I’m just fat. Not ‘debilitated.’

  57. Posted January 24, 2011 at 1:47 pm | Permalink

    Great post! I’ve been seeing advertisements for this show all over NYC, and every single time I see a poster, which includes the super awesome headline, “Losing is their only hope,” I freak out a little. And all this talk of BMI has GOT to stop. I loved reading through these comments and realizing, oh yeah, I’m not the only one with a BMI of 34 who isn’t debilitated.

    I just recently completed a physical. One doctor, in the past, actually said to me, “You know, you’re overweight, but I’m not too concerned about your weight since you don’t really look that big.” THANKS! So when my latest doctor started to bring up my weight, I said, “I don’t want to talk about that. My bloodwork is great. I feel great. We’re not going to talk about me needing to lose weight.”

    Thanks for creating a space to discuss!

  58. JennyRose
    Posted January 24, 2011 at 2:23 pm | Permalink

    And another thing..“Nearly 100 million Americans suffer from debilitating obesity.”

    I call BS on the stats. The US population is about 310M. So a third of the population is debilitated by size? Impossible. Maybe they have a different definition of nearly.

    • Posted January 24, 2011 at 3:51 pm | Permalink

      Yes, the problem is that, technically, by the BMI, 1/3rd of the (adult) US population is “obese.” But we know that most people who are technically obese pass for “normal” in our society.

  59. Cathy S.
    Posted January 24, 2011 at 4:14 pm | Permalink

    My BMI is 31.5. I exercise 6 days a week, my cholesterol levels are fabulous, blood pressure and blood sugar are great. I do not feel debilitated. I was happy recently when my 9-year old went for his annual checkup. These days, so much crap is out there about how fat our kids are–my son’s a bit chunky, short and stout like me. His doctor did the usual charting and told my husband that our son is in the 95th percentile for weight for his height, but he wasn’t worried about it because he could feel how muscular our son is (soccer, swimming, football, basketball, tae kwon do–he’ll do anything that involves moving). I was relieved that the doctor used his eyes and his brain and didn’t focus on the numbers on the stupid piece of paper.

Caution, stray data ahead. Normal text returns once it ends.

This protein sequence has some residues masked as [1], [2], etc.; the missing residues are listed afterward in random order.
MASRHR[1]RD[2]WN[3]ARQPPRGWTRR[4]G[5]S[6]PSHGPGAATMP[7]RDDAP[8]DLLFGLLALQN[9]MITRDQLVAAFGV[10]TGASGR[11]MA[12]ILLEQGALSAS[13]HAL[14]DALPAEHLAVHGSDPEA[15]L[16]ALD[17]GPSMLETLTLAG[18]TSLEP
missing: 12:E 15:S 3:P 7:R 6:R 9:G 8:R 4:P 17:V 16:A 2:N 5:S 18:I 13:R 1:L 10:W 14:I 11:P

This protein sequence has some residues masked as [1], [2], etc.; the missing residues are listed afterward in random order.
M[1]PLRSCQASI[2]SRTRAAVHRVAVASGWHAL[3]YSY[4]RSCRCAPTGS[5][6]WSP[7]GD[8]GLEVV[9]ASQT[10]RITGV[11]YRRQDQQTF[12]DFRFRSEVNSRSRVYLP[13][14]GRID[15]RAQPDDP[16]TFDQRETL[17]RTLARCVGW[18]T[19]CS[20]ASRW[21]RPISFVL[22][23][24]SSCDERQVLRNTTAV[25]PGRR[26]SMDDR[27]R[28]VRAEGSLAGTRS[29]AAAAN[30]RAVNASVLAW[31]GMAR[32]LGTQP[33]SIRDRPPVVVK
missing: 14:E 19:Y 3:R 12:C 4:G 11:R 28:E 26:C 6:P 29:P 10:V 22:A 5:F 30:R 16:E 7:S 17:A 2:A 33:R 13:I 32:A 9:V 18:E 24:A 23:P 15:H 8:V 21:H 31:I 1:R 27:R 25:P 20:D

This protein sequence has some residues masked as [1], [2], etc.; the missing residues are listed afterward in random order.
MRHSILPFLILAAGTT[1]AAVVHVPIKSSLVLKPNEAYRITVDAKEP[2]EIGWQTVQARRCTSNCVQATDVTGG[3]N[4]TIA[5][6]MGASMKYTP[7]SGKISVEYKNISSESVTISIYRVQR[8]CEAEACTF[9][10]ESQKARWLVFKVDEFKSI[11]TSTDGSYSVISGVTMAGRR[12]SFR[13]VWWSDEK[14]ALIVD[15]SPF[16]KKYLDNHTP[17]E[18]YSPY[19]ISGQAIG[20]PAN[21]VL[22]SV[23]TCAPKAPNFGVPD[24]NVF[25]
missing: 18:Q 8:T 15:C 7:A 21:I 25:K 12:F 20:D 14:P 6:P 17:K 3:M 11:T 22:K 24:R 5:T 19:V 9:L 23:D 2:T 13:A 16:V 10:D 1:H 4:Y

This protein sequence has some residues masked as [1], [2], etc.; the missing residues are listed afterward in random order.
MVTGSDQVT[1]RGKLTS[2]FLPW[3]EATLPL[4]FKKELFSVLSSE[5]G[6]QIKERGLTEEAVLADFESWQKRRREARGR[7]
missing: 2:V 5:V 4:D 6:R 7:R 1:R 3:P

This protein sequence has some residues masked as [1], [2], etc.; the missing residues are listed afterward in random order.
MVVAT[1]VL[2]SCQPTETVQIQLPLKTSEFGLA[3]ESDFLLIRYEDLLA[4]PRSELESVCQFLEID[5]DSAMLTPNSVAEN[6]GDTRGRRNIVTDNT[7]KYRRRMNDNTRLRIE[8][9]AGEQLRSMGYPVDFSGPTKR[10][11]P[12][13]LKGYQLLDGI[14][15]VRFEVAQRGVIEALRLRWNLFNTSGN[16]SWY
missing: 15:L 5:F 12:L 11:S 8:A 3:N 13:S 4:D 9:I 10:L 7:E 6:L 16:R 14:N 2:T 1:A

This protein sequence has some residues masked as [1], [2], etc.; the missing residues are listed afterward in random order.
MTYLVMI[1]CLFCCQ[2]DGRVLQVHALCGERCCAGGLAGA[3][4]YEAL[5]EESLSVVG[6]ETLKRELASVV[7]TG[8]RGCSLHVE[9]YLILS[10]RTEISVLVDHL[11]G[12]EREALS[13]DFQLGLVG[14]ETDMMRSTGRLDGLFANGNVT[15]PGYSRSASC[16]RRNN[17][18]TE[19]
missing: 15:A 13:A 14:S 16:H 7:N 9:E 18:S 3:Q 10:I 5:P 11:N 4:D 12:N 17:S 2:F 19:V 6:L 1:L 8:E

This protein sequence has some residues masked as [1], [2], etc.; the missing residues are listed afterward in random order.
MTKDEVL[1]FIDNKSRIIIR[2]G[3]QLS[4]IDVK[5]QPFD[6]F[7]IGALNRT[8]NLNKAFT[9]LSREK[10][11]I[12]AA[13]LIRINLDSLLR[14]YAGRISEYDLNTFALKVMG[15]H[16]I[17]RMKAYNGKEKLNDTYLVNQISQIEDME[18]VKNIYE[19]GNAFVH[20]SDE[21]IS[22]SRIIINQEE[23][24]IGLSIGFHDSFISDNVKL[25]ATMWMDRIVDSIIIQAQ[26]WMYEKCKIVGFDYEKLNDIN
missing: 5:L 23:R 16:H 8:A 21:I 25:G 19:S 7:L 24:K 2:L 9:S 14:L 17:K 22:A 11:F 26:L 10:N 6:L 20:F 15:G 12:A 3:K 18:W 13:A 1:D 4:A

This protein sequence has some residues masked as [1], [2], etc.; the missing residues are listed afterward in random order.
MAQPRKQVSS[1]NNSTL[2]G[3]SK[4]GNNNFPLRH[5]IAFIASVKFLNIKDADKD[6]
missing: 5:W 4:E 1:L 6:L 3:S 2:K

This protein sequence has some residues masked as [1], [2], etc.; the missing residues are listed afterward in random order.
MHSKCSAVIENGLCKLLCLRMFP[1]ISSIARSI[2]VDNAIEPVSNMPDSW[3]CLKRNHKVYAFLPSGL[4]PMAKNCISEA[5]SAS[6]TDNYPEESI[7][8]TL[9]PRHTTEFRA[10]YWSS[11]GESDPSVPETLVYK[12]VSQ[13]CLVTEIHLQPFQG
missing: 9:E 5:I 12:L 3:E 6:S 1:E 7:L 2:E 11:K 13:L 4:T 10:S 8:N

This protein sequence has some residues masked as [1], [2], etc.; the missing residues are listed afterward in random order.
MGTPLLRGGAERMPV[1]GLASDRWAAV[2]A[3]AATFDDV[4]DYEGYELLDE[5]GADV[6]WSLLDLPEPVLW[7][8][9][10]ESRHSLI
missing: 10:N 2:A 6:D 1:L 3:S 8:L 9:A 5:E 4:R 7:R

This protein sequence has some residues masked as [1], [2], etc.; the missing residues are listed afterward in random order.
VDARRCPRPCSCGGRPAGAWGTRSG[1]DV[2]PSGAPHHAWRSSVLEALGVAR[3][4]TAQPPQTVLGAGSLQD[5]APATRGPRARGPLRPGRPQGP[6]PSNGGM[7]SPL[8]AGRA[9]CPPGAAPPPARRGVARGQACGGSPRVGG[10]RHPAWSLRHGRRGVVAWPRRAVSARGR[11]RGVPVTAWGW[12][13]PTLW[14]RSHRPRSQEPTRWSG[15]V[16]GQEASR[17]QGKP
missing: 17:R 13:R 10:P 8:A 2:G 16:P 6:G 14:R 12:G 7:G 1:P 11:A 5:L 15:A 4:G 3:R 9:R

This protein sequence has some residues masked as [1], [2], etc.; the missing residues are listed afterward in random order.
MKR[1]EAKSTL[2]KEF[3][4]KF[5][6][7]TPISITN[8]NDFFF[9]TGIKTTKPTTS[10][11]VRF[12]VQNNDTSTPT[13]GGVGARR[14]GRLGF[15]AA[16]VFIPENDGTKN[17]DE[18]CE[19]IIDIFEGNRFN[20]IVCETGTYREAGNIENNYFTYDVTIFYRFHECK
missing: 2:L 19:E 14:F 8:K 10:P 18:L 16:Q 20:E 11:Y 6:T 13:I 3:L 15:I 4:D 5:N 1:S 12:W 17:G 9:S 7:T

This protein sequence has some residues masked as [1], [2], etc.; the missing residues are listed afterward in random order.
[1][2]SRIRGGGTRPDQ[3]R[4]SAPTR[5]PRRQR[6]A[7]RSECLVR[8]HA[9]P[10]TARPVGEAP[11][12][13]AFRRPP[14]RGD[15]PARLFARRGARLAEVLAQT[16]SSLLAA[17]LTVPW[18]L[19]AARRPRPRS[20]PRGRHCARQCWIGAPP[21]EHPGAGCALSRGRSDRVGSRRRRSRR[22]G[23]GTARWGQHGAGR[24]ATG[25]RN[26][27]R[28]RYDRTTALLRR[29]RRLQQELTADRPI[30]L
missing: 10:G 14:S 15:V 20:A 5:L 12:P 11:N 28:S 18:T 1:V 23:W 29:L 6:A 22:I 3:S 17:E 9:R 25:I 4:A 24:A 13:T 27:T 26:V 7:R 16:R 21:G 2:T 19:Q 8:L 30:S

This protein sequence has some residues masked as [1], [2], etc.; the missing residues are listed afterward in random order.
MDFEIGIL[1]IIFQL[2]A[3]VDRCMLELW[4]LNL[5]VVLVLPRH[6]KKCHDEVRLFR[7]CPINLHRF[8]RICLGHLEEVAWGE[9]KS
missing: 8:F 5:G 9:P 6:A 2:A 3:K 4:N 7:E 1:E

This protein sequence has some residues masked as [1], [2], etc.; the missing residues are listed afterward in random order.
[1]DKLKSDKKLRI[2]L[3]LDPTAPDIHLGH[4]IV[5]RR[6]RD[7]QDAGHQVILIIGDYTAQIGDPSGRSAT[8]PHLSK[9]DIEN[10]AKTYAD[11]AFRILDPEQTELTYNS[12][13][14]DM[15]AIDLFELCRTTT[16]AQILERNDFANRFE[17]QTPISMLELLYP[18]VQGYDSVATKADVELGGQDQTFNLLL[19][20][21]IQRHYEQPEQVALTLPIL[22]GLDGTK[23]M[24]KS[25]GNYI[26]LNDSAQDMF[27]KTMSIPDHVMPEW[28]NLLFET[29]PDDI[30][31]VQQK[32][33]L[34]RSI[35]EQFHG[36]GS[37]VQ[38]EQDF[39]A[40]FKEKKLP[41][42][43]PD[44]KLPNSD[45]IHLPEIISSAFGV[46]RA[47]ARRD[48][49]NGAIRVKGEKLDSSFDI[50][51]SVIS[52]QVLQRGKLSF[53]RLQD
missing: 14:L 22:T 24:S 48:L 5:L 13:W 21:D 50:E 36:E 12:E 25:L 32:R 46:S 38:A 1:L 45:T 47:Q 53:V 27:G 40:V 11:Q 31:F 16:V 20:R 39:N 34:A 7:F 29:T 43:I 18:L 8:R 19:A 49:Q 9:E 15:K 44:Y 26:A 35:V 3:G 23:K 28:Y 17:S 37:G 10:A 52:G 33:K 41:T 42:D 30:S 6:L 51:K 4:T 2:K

60. Posted January 24, 2011 at 4:42 pm | Permalink

    Oh, I heart you. My new favorite blog. I loved what you wrote and love your sassiness!

  61. Loris
    Posted January 27, 2011 at 11:19 am | Permalink

    5’9, BMI of 27 here. I like to think of my extra chub like a camel’s hump. It’s there in case of disaster. Like when I had the flu and had to live on bananas and Sprite for a week. If I hadn’t had that cushion, things would have been pretty grim.

  62. Posted February 4, 2011 at 10:31 am | Permalink